Two Former Correctional Officers Charged with Accepting Bribes and Smuggling Contraband into Federal Prison
As part of the Justice Department’s continuing efforts against prison corruption, a federal grand jury in the District of Kansas returned two indictments on Sept. 22 charging two former correctional officers with smuggling drugs and other contraband into Leavenworth Detention Center.
According to court documents, Jacqueline Sifuentes, 25, of Laredo, Texas, previously worked as a correctional officer at Leavenworth Detention Center, a privately run, maximum-security federal prison in Leavenworth, Kansas. The indictment alleges that Sifuentes used her position as a public official to smuggle contraband, including methamphetamine, marijuana, and tobacco, into the prison in exchange for bribe payments from federal inmates.
Sifuentes, who was arrested Tuesday, is charged with conspiring to commit bribery and provide contraband, bribery, and providing contraband to an inmate. She made her initial appearance yesterday before U.S. Magistrate Judge Diana Song Quiroga of the U.S. District Court for the Southern District of Texas. If convicted of all counts, she faces up to 40 years in prison.
According to court documents, Cheyonte Harris, 29, of Raytown, Missouri, also previously worked as a correctional officer at Leavenworth Detention Center. The indictment alleges that Harris used her position as a public official to smuggle contraband into prison in exchange for bribe payments. The indictment further alleges that she made material misrepresentations to the FBI when she was interviewed in April 2021.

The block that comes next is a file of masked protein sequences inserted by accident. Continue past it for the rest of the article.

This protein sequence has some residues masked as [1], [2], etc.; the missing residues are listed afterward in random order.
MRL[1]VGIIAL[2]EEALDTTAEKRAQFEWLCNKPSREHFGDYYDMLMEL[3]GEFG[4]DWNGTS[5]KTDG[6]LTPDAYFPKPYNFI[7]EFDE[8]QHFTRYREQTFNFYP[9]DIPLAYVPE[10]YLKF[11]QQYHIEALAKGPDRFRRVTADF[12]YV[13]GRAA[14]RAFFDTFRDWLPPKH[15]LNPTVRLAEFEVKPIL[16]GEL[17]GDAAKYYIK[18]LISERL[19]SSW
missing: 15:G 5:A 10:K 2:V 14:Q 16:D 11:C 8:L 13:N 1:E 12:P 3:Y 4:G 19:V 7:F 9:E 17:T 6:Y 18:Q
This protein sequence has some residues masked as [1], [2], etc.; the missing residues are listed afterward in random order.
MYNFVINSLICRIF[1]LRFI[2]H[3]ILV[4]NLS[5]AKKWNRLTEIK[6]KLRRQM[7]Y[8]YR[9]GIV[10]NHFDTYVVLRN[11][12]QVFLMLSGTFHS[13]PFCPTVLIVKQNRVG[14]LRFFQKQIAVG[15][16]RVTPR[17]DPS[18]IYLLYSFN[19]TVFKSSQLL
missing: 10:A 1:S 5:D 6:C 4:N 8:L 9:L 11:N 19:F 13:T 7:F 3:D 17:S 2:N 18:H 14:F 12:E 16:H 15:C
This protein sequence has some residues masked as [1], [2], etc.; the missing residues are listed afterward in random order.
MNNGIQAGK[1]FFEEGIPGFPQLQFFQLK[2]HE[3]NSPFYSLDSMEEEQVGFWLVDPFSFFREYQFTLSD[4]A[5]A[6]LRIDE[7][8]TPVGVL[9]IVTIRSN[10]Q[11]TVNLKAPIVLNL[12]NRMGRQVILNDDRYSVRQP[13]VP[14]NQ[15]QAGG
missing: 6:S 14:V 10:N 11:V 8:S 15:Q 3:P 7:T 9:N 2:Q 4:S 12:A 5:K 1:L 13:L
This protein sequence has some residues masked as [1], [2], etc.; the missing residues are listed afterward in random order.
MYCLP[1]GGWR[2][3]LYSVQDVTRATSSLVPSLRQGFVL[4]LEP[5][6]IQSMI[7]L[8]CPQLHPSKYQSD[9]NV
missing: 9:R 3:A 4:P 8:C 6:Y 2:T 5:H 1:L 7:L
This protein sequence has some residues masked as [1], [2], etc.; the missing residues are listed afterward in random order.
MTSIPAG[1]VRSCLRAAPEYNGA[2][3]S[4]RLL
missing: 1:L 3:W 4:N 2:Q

Harris, who was arrested on Monday, is charged with conspiring to commit bribery and provide contraband and making false statements to federal agents. She made her initial appearance on Sept. 27 before U.S. Magistrate Judge James P. O’Hara of the U.S. District Court for the District of Kansas. If convicted of all counts, she faces up to 10 years in prison.
A federal district court judge will determine any sentence after considering the U.S. Sentencing Guidelines and other statutory factors.
Assistant Attorney General Kenneth A. Polite Jr. of the Justice Department’s Criminal Division and Special Agent in Charge Charles A. Dayoub of the FBI’s Kansas City Field Office made the announcement.
The ongoing investigation is being conducted by the FBI. Trial Attorneys Rebecca M. Schuman and Dahoud A. Askar of the Justice Department’s Public Integrity Section are prosecuting these cases.
The cases are part of the Justice Department’s ongoing efforts to combat the dangerous and corrosive effects of prison corruption. In addition to the above matters, the Public Integrity Section and the FBI recently obtained convictions against three former North Carolina prison officials who smuggled contraband, including illegal narcotics, into a state facility in exchange for bribe payments. See United States v. Ollie Rose, III, Case No. 4:20-CR-96 (E.D.N.C.); United States v. Kenneth Farr, Case No. 4:21-CR-9 (E.D.N.C.); and United States v. Jeremy Chambers, Case No. 4:21-CR-38 (E.D.N.C.).
An indictment is merely an allegation, and all defendants are presumed innocent until proven guilty beyond a reasonable doubt in a court of law.